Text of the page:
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AT&T’s Mobley is its first plug-in mobile hotspot for your car

AT&T’s Mobley is its first plug-in mobile hotspot for your car


The beauty of Wi-Fi for your beat-up Ford Escort

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AT&T has a solution for bringing internet connectivity even to nearly 20-year-old automobiles. Though it sounds like a mashup of goofy tech buzzwords, the ZTE-made Mobley is AT&T's first mobile hotspot capable of plugging into any on-board diagnostics port, which means it will work with vehicles made around 1996 or later. The Mobley can power up to five devices on AT&T's LTE network and requires minor setup, the company says, as the device turns on automatically when the car engine starts and powers down when the engine is off. It's similar to Verizon's Delphi Connect hotspot, which was advertised in 2013 as a way to troubleshoot problems with your car, but also doubles as a Wi-Fi hotspot.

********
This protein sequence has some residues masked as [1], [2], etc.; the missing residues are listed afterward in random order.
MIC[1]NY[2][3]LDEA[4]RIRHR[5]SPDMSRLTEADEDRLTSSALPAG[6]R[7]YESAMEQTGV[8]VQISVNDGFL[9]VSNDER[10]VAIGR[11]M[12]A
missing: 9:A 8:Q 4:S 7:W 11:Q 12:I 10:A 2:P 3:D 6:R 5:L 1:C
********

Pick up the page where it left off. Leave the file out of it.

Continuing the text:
Every vehicle made today is packed with features catering to the growing amount of smartphones, tablets, and handheld game consoles we truck around and tend to rely on for commutes or road trips. But no amount of accessories can fully retrofit a car bought before the smartphone boom. The Mobley remedies that in part, letting even an 11-year-old Corolla or a 15 year-old Civic power an in-car Wi-Fi network. Of course, you could always buy a standard mobile hotspot and keep it in your car, but the Mobley is designed purposefully for those who want connectivity that comes to life as soon as you turn the key and remains active only for the trip.

$100 outright or free with a two-year contract

Starting September 11th, AT&T is giving the Mobley away for free if you sign a two-year contract, but it will sell the device contract-free for $100. A service plan will cost you $20 for 1GB of data or $30 for 3GB. Yet for $10 extra a month, you can add the Mobley to AT&T's Mobile Value Share plan and let it pull data from your monthly smartphone cache.

Correction at 2:05 p.m.: An earlier version of this article implied the Mobley was the first mobile hotspot on the market that used a car’s ODB port. That is incorrect and the article has been updated with the correct information. We regret the error.